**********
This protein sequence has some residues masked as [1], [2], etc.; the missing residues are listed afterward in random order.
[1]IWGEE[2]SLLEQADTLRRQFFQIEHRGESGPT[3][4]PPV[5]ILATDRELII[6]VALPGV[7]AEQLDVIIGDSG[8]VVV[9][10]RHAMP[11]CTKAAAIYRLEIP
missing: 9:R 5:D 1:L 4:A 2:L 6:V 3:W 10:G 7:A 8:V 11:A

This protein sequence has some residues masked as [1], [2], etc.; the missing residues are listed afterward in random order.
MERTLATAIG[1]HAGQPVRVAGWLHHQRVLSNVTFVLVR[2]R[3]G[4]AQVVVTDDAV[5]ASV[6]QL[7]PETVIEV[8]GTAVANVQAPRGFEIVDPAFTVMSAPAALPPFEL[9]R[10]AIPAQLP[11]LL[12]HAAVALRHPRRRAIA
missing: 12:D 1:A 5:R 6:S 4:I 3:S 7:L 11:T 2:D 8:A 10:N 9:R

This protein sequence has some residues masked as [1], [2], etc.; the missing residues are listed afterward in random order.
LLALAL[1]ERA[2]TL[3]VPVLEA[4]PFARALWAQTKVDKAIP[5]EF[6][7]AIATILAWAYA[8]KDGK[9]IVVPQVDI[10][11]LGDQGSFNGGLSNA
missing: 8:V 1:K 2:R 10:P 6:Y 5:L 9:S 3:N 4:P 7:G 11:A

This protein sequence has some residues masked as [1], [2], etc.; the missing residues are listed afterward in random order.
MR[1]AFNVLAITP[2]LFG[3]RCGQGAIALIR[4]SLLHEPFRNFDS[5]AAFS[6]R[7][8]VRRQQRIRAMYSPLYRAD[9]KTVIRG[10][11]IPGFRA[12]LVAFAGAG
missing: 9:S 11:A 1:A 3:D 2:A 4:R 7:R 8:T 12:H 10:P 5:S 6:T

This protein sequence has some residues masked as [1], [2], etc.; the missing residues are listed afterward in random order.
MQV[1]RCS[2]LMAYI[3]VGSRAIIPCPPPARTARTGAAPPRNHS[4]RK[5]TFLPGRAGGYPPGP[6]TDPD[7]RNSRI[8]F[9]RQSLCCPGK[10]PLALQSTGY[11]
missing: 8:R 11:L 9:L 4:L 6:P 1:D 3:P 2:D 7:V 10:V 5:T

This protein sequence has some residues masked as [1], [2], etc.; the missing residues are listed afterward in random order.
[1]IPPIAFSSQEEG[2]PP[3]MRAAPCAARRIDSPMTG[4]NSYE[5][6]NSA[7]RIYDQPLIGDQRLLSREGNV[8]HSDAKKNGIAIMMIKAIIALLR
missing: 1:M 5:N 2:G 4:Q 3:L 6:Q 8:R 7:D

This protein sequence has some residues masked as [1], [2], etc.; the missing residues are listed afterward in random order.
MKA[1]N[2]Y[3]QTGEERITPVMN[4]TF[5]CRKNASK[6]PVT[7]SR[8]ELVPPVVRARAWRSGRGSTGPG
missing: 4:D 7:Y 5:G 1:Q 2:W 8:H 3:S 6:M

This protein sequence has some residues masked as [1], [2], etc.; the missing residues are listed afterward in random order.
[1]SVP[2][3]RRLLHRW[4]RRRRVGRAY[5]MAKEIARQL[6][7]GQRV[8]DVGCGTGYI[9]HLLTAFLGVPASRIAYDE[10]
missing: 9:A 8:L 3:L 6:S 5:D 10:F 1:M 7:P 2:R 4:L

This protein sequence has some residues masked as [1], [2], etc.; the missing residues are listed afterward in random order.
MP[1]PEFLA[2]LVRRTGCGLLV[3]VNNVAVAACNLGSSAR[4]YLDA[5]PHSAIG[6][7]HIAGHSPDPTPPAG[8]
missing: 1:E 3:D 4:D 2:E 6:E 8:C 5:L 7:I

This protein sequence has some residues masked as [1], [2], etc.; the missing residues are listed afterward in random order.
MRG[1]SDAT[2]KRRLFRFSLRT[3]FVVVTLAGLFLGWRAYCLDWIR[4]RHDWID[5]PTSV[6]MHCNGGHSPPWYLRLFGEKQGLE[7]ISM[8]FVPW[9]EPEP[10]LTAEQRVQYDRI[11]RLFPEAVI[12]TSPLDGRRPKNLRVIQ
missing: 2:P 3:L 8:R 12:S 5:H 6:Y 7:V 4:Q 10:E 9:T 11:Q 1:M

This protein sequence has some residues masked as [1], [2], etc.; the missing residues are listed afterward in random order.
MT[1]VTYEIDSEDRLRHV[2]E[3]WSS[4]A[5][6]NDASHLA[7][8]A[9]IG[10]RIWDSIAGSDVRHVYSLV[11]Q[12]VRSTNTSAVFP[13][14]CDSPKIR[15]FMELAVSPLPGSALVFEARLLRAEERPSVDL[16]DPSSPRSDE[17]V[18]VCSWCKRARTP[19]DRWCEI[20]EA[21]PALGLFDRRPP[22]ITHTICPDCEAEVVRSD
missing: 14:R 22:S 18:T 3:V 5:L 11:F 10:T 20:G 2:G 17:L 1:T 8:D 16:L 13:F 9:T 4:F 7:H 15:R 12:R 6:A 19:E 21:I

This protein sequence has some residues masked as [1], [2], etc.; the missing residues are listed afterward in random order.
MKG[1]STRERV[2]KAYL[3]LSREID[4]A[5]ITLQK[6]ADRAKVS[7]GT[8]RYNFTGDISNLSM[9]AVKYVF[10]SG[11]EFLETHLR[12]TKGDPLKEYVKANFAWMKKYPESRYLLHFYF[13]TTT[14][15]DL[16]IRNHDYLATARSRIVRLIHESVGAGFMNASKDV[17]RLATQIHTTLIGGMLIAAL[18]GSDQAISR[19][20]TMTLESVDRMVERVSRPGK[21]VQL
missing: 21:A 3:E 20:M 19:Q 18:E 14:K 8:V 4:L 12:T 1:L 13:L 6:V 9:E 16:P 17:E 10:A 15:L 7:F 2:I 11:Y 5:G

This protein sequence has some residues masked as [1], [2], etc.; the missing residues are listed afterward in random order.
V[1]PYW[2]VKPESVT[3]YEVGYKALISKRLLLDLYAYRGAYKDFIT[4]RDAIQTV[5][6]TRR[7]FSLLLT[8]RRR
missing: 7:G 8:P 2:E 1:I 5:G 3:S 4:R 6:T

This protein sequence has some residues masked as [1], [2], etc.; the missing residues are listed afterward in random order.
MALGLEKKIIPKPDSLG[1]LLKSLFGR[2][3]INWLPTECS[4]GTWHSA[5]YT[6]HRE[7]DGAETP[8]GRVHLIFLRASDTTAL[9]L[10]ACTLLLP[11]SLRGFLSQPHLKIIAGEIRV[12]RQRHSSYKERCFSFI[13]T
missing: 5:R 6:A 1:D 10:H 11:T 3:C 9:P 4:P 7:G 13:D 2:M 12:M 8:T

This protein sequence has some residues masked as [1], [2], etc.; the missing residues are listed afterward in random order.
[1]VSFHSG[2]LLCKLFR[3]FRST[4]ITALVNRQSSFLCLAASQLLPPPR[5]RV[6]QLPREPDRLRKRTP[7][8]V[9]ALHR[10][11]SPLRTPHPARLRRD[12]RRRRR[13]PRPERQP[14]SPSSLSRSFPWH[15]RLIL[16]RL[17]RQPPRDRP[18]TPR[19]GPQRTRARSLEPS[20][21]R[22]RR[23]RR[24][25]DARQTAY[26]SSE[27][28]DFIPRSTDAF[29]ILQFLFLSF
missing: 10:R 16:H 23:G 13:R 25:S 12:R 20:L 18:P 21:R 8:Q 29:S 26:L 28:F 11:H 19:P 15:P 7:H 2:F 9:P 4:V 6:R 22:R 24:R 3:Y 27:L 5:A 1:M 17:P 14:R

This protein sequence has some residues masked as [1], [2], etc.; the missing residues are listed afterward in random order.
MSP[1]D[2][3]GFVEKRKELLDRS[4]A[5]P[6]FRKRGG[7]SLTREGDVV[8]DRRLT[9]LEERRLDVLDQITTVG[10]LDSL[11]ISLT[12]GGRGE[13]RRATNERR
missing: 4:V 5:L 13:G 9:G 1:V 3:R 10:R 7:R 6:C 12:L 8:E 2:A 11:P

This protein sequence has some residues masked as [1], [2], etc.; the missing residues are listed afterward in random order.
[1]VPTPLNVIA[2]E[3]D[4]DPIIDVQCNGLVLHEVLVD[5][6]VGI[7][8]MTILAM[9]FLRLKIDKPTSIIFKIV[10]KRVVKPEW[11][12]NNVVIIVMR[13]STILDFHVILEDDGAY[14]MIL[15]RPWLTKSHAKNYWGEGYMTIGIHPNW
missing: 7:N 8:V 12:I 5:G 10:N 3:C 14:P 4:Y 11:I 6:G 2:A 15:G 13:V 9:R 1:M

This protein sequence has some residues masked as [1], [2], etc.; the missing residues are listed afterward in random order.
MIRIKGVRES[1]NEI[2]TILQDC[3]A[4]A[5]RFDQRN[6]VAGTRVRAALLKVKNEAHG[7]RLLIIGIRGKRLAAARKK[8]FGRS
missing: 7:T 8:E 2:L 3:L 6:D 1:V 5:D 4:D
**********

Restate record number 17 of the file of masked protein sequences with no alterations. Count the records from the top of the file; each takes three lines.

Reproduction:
This protein sequence has some residues masked as [1], [2], etc.; the missing residues are listed afterward in random order.
[1]VPTPLNVIA[2]E[3]D[4]DPIIDVQCNGLVLHEVLVD[5][6]VGI[7][8]MTILAM[9]FLRLKIDKPTSIIFKIV[10]KRVVKPEW[11][12]NNVVIIVMR[13]STILDFHVILEDDGAY[14]MIL[15]RPWLTKSHAKNYWGEGYMTIGIHPNW
missing: 7:N 8:V 12:I 5:G 10:N 3:C 14:P 4:Y 11:I 6:G 2:A 15:G 13:V 9:R 1:M